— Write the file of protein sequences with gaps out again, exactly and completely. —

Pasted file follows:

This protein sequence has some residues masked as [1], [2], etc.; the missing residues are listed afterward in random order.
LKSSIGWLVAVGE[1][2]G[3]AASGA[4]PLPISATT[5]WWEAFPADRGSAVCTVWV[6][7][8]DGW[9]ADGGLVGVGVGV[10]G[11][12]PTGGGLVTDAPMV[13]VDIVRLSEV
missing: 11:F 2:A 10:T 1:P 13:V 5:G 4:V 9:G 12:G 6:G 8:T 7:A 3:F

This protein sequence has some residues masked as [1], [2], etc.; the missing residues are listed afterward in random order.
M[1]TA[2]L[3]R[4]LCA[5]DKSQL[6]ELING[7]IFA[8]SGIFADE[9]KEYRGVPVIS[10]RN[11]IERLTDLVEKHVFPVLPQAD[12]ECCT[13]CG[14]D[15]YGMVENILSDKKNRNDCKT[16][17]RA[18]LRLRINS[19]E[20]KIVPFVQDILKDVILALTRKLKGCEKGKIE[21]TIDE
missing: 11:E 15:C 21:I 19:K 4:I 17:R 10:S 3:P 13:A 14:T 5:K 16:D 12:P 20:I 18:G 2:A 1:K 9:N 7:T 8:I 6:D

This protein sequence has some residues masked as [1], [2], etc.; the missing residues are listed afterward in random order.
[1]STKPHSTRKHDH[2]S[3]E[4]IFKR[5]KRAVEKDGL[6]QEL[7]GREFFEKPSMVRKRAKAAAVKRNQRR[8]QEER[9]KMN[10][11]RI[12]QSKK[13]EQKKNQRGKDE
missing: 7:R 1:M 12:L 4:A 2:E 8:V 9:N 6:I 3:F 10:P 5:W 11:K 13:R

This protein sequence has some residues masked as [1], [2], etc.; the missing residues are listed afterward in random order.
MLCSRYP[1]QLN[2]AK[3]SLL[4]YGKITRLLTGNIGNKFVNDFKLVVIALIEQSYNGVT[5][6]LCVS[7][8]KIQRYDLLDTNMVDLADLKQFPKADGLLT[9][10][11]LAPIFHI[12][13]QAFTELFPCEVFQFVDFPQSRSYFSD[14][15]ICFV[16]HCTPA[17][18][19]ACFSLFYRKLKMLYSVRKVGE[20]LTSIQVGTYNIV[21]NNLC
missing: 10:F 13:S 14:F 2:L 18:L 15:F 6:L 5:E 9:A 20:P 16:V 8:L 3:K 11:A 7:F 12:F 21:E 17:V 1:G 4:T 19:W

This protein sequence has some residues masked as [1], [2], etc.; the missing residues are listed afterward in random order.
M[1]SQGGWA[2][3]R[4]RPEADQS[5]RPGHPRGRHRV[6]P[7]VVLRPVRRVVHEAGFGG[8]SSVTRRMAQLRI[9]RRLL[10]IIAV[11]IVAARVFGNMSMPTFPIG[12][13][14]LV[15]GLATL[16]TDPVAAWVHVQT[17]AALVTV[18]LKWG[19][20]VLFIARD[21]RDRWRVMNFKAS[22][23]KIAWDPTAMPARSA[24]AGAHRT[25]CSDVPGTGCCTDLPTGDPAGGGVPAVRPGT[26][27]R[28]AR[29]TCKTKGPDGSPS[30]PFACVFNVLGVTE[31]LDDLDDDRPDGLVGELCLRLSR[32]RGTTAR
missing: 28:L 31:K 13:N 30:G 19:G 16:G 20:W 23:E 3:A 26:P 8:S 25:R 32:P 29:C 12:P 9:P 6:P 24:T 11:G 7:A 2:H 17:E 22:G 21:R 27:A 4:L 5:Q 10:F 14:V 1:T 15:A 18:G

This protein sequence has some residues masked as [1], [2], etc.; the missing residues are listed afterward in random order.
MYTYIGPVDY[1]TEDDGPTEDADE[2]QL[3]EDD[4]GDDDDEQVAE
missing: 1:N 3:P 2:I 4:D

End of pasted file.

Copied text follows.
This protein sequence has some residues masked as [1], [2], etc.; the missing residues are listed afterward in random order.
LKSSIGWLVAVGE[1][2]G[3]AASGA[4]PLPISATT[5]WWEAFPADRGSAVCTVWV[6][7][8]DGW[9]ADGGLVGVGVGV[10]G[11][12]PTGGGLVTDAPMV[13]VDIVRLSEV
missing: 11:F 2:A 10:T 1:P 13:V 5:G 4:V 9:G 12:G 6:G 8:T 7:A 3:F

This protein sequence has some residues masked as [1], [2], etc.; the missing residues are listed afterward in random order.
M[1]TA[2]L[3]R[4]LCA[5]DKSQL[6]ELING[7]IFA[8]SGIFADE[9]KEYRGVPVIS[10]RN[11]IERLTDLVEKHVFPVLPQAD[12]ECCT[13]CG[14]D[15]YGMVENILSDKKNRNDCKT[16][17]RA[18]LRLRINS[19]E[20]KIVPFVQDILKDVILALTRKLKGCEKGKIE[21]TIDE
missing: 11:E 15:C 21:I 19:K 4:I 17:R 10:S 3:P 13:A 14:T 5:K 16:D 12:P 20:I 18:G 2:A 1:K 9:N 7:T 8:I 6:D

This protein sequence has some residues masked as [1], [2], etc.; the missing residues are listed afterward in random order.
[1]STKPHSTRKHDH[2]S[3]E[4]IFKR[5]KRAVEKDGL[6]QEL[7]GREFFEKPSMVRKRAKAAAVKRNQRR[8]QEER[9]KMN[10][11]RI[12]QSKK[13]EQKKNQRGKDE
missing: 7:R 1:M 12:L 4:A 2:E 8:V 9:N 6:I 3:F 10:P 5:W 11:K 13:R

This protein sequence has some residues masked as [1], [2], etc.; the missing residues are listed afterward in random order.
MLCSRYP[1]QLN[2]AK[3]SLL[4]YGKITRLLTGNIGNKFVNDFKLVVIALIEQSYNGVT[5][6]LCVS[7][8]KIQRYDLLDTNMVDLADLKQFPKADGLLT[9][10][11]LAPIFHI[12][13]QAFTELFPCEVFQFVDFPQSRSYFSD[14][15]ICFV[16]HCTPA[17][18][19]ACFSLFYRKLKMLYSVRKVGE[20]LTSIQVGTYNIV[21]NNLC
missing: 10:F 13:S 14:F 2:L 18:L 15:F 6:L 5:E 9:A 20:P 16:V 8:L 3:K 11:A 7:F 12:F 21:E 17:V 1:G 4:T 19:W

This protein sequence has some residues masked as [1], [2], etc.; the missing residues are listed afterward in random order.
M[1]SQGGWA[2][3]R[4]RPEADQS[5]RPGHPRGRHRV[6]P[7]VVLRPVRRVVHEAGFGG[8]SSVTRRMAQLRI[9]RRLL[10]IIAV[11]IVAARVFGNMSMPTFPIG[12][13][14]LV[15]GLATL[16]TDPVAAWVHVQT[17]AALVTV[18]LKWG[19][20]VLFIARD[21]RDRWRVMNFKAS[22][23]KIAWDPTAMPARSA[24]AGAHRT[25]CSDVPGTGCCTDLPTGDPAGGGVPAVRPGT[26][27]R[28]AR[29]TCKTKGPDGSPS[30]PFACVFNVLGVTE[31]LDDLDDDRPDGLVGELCLRLSR[32]RGTTAR
missing: 28:L 31:K 13:N 30:G 19:G 16:G 20:W 23:E 3:A 26:P 8:S 25:R 32:P 29:C 12:P 9:P 6:P 24:T 11:G 7:A 2:H 17:E 22:G 21:R 27:A 4:L 5:Q 10:F 14:V 1:T 15:A 18:G

This protein sequence has some residues masked as [1], [2], etc.; the missing residues are listed afterward in random order.
MYTYIGPVDY[1]TEDDGPTEDADE[2]QL[3]EDD[4]GDDDDEQVAE
missing: 1:N 3:P 2:I 4:D